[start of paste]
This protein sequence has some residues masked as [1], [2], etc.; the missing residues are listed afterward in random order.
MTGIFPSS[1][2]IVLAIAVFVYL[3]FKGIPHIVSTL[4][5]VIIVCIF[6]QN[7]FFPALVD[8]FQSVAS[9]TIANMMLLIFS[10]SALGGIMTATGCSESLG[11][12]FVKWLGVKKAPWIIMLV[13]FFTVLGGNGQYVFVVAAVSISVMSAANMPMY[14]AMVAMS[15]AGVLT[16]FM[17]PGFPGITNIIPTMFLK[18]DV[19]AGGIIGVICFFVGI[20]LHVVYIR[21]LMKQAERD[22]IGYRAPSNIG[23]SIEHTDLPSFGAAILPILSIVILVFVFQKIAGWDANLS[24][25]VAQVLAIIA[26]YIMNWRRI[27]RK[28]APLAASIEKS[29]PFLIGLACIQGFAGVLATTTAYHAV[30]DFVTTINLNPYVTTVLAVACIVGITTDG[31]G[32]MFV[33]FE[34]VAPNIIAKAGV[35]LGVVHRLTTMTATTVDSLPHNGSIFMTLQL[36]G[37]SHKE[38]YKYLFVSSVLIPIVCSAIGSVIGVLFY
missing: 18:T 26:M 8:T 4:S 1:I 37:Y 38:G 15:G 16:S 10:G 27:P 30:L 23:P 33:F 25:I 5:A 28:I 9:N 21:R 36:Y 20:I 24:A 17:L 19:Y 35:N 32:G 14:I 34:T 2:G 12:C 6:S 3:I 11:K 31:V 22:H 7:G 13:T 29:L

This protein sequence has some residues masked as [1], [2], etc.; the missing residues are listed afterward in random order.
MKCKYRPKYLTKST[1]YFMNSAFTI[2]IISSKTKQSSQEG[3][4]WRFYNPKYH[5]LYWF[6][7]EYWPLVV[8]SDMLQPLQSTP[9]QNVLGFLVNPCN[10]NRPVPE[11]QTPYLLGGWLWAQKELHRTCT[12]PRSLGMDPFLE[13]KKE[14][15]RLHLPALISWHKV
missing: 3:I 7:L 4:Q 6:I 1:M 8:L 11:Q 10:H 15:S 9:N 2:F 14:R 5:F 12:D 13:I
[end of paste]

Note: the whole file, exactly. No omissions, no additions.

This protein sequence has some residues masked as [1], [2], etc.; the missing residues are listed afterward in random order.
MTGIFPSS[1][2]IVLAIAVFVYL[3]FKGIPHIVSTL[4][5]VIIVCIF[6]QN[7]FFPALVD[8]FQSVAS[9]TIANMMLLIFS[10]SALGGIMTATGCSESLG[11][12]FVKWLGVKKAPWIIMLV[13]FFTVLGGNGQYVFVVAAVSISVMSAANMPMY[14]AMVAMS[15]AGVLT[16]FM[17]PGFPGITNIIPTMFLK[18]DV[19]AGGIIGVICFFVGI[20]LHVVYIR[21]LMKQAERD[22]IGYRAPSNIG[23]SIEHTDLPSFGAAILPILSIVILVFVFQKIAGWDANLS[24][25]VAQVLAIIA[26]YIMNWRRI[27]RK[28]APLAASIEKS[29]PFLIGLACIQGFAGVLATTTAYHAV[30]DFVTTINLNPYVTTVLAVACIVGITTDG[31]G[32]MFV[33]FE[34]VAPNIIAKAGV[35]LGVVHRLTTMTATTVDSLPHNGSIFMTLQL[36]G[37]SHKE[38]YKYLFVSSVLIPIVCSAIGSVIGVLFY
missing: 18:T 26:M 8:T 4:S 1:I 37:Y 38:G 15:G 16:S 10:G 27:P 30:L 23:P 33:F 25:I 5:A 28:I 9:N 21:R 36:Y 20:I 24:A 17:L 19:Y 35:N 32:G 14:I 34:T 2:G 12:C 6:S 3:I 11:K 31:V 22:H 7:G 13:T 29:L

This protein sequence has some residues masked as [1], [2], etc.; the missing residues are listed afterward in random order.
MKCKYRPKYLTKST[1]YFMNSAFTI[2]IISSKTKQSSQEG[3][4]WRFYNPKYH[5]LYWF[6][7]EYWPLVV[8]SDMLQPLQSTP[9]QNVLGFLVNPCN[10]NRPVPE[11]QTPYLLGGWLWAQKELHRTCT[12]PRSLGMDPFLE[13]KKE[14][15]RLHLPALISWHKV
missing: 3:I 7:L 4:Q 6:I 1:M 8:L 11:Q 10:H 15:S 9:N 2:F 14:R 5:F 12:D 13:I